Investigating Arson In A Jail

Jail Bars

Being a Crime Scene Investigator (CSI) means we investigate crime scenes…..wherever they may be. Therefore when we got the call about investigating an arson in a jail we know one of us will be going to it, just as we would any other scene.  But hang on a minute, this is in a jail and isn’t even remotely like any other scene we examine! 

I drive past the jail occasionally and it’s safe to say it’s a fairly imposing building. With a massive wall surrounding the perimeter, it somehow manages to blend in to the surroundings and become invisible. However today I am fully aware of just how high the walls are, how tall the main building is and just how many bars are on the windows. The realisation that I’m about to be thrown completely out of my comfort zone is hitting me full force! Scared??? Hell yes!!

Prisons don’t have CSI’s, therefore when a crime occurs we are called to investigate and gather evidence. Because we are the nearest office it’s down to us to draw straws to see who is going. A job such as this would be fairly straight forward under normal circumstances, not so in here! At a normal scene you can go back and forth to your van for stuff you’ve forgotten whenever you like. Once you are in the prison you can’t just go, “Ooo sorry but I forgot something, do you mind if I pop out”? When you are in you are staying in until the end!

I’m Actually Going in a Jail!

Upon entering the jail it’s immediately obvious that you basically have to leave most of your possessions with reception. The fact I needed a camera and a few bags was already a bit of an issue, let alone me not really wanting to give up anything else.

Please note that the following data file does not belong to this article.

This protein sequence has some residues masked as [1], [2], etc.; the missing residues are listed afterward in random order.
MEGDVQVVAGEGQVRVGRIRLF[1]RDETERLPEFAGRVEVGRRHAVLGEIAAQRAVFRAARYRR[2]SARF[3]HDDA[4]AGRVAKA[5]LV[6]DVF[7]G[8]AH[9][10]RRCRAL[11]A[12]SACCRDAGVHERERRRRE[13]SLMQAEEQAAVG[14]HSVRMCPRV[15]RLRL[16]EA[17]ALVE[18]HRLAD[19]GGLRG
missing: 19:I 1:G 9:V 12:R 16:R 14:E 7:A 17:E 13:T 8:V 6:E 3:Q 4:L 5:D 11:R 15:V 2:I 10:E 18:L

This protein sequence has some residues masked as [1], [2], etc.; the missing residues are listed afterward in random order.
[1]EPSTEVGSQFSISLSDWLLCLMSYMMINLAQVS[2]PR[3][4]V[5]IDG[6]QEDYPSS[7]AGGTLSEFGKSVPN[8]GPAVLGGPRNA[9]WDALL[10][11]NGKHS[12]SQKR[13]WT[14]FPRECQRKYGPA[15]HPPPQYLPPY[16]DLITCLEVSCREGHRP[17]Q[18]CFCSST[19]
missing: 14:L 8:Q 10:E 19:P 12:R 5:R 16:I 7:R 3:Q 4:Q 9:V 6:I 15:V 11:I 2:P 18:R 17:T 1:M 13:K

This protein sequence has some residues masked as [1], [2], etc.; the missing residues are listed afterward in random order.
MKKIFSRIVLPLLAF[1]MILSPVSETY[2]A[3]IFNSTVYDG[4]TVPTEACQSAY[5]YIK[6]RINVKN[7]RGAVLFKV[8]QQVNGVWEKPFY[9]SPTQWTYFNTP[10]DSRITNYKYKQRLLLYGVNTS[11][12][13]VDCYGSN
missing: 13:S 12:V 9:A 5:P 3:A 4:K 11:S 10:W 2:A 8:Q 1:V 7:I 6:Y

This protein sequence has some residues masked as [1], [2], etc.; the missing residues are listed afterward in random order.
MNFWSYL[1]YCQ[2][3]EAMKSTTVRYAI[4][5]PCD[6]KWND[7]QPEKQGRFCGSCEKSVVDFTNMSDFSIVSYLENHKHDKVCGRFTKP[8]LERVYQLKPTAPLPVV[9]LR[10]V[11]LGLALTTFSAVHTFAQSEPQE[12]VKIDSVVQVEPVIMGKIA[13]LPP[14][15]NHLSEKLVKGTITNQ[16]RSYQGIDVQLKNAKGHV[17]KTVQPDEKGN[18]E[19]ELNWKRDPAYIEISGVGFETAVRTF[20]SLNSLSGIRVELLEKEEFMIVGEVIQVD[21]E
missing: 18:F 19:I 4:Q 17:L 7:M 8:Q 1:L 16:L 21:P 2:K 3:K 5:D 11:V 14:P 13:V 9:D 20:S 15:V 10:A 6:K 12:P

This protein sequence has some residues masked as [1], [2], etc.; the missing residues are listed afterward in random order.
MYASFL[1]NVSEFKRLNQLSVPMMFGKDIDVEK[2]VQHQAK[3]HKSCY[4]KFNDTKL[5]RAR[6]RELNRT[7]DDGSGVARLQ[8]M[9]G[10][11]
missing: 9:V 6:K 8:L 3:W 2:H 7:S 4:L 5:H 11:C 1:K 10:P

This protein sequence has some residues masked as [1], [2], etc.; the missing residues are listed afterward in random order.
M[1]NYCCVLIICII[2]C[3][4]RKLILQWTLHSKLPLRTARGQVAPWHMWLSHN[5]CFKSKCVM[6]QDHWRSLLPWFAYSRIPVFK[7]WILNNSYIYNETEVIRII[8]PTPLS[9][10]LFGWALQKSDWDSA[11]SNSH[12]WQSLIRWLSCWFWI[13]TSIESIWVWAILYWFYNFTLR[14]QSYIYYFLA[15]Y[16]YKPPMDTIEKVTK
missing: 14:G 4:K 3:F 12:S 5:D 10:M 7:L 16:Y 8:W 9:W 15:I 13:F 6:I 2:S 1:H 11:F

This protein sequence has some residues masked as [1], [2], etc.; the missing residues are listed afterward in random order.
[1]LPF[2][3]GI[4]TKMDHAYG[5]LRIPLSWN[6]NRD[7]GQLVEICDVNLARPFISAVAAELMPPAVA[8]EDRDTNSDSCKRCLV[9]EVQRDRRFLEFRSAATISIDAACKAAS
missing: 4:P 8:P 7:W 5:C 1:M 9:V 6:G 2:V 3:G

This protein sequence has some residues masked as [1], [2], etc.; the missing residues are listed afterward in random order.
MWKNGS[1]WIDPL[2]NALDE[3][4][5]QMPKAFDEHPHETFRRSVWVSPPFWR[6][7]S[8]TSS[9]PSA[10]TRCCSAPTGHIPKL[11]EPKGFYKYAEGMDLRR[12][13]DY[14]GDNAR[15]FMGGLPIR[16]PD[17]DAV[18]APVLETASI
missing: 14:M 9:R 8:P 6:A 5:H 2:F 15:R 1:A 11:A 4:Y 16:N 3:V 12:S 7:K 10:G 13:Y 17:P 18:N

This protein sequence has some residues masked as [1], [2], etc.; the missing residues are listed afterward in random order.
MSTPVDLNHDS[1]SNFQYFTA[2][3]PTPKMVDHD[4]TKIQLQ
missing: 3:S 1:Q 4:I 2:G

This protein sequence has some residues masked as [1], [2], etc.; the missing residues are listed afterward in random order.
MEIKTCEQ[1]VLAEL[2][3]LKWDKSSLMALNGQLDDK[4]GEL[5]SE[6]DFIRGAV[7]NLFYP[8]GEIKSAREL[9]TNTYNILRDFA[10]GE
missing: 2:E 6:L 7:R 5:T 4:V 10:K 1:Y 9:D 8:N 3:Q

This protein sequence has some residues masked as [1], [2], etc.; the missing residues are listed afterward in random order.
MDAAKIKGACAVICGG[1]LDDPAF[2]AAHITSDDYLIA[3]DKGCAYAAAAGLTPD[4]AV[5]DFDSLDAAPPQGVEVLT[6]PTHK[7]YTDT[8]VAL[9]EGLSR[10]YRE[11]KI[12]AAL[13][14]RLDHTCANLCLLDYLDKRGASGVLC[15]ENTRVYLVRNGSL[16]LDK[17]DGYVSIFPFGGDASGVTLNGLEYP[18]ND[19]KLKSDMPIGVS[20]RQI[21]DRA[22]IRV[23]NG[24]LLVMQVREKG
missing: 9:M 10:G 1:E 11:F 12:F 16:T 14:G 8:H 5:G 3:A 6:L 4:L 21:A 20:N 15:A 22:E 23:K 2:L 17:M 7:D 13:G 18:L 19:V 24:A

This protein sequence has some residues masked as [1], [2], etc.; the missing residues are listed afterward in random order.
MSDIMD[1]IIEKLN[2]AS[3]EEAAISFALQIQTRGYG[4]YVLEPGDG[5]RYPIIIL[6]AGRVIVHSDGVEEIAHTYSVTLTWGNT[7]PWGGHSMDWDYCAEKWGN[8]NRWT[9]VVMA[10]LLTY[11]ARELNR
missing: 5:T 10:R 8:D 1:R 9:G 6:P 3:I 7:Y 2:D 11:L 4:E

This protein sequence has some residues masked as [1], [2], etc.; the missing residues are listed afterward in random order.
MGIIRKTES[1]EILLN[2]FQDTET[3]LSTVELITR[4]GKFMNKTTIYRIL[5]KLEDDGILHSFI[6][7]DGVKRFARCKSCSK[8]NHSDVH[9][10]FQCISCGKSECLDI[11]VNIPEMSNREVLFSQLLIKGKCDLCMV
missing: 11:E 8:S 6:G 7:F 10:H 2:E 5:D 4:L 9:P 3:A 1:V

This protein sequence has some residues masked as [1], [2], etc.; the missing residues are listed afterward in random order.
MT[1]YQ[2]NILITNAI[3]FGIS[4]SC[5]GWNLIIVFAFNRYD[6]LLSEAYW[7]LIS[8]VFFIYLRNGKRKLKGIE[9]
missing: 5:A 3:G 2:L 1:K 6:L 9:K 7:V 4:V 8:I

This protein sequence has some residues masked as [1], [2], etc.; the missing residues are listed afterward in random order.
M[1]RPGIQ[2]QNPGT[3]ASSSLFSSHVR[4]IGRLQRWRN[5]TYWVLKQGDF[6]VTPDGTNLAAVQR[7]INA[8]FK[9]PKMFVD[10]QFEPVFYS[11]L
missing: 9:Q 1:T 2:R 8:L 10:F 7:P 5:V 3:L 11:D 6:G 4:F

I hand over my radio - how do I call for help?  I give up my phone - again, how do I call for help? The Police Officer who is stationed at the prion is waiting for me, I’m signed in and off we go! I’m actually about to walk through the inner main door leading to the jail corridors! There’s no crying and turning back now, because I would really look like a girl then wouldn’t I! So far it’s very similar to what you see on TV; the door has heavy security, is barred and then is locked behind me. It’s very real now!!!!

Here we go!

I’m in a male Category A prison. I’ll also point out here I’m young, slim & blonde, and I’m thinking “Am I the most appropriate person from my office to be doing this”????? Not saying I would try & duck out of this job, however, could the fat beardy bloke not have gone instead?? 

Be under no illusion that just because I’m with a police officer that I’m feeling safe, because I don’t, I’m feeling terrified and I probably look it! We walk through the main building, out to a yard surrounded by what feels like 8 metre high fencing with barbed wire on top. There will be no escape from here, the arson investigation will be happening! Another gate is opened and then swiftly locked behind me. The further away we walk the better I’m feeling, because it seems we aren’t going to A, B or C Wings housing the worst offenders. I’m not sure where this deluded sense of safety has come from; clearly it will be short lived.